Over the last 22 years, Tim Kasher has written a few songs.
Actually, over the last 22 years, Tim Kasher has written a few hundred songs.
But that's what happens when you lead multiple successful bands and a solo act all at the same time. Sure, Kasher may be best known as the driving force behind Cursive, but that doesn't make his work with the Good Life (or by himself, or with various other groups) any less important. In Kasher's eyes, they're just different styles.
"It's a different group of musicians, and it's all different people," Kasher says. "I think it's kind of a boring technical difference musically, but when I'm writing for Cursive, I try to make the best Cursive album. When I'm writing for the Good Life or myself, I'm just trying to make the best songs possible."
OC will be graced with a good portion of those songs on Thursday, when the Good Life performs in the Constellation Room at the Observatory in Santa Ana. While the Good Life (much like Kasher's own life) has evolved over the last 15 years, the 41-year-old Omaha native believes their live shows have taken on a tone of their own.
"We play stuff from our entire catalog, not just the new album," Kasher says. "I think it's more of a rock and roll show than it used to be. We did the east coast already, and I think it was pretty good."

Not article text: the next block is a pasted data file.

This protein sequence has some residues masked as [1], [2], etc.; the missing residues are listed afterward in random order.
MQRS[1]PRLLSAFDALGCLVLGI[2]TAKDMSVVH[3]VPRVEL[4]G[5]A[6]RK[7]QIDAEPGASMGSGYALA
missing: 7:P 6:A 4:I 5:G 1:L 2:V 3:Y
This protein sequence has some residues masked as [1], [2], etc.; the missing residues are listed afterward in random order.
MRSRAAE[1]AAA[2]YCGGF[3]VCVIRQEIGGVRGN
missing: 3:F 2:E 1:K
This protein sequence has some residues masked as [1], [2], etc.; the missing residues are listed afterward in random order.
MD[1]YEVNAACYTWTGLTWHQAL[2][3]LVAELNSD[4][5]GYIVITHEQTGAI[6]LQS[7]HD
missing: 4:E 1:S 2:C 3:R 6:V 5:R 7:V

Originally, it looked like Santa Ana would be getting a double dose of Omaha emo/indie songwriting genius with Conor Oberst's Desaparecidos scheduled to play the Observatory this past Friday. That show was unfortunately canceled due to Oberst falling ill, but Kasher still thinks it's a cool coincidence that the two can tour the country with their "other" bands at roughly the same time.
"I don't think either of us even intended to be in our 'other' bands playing at the same time, it just kind of worked out that way," Kasher says. "It's cool to see (Oberst) have success like that, because (having multiple bands) is something that I think we both like to do."
The Good Life will be at the Constellation Room on Thursday, November 19 at 8 p.m. Tickets cost $15 and are available on the Observatory's website.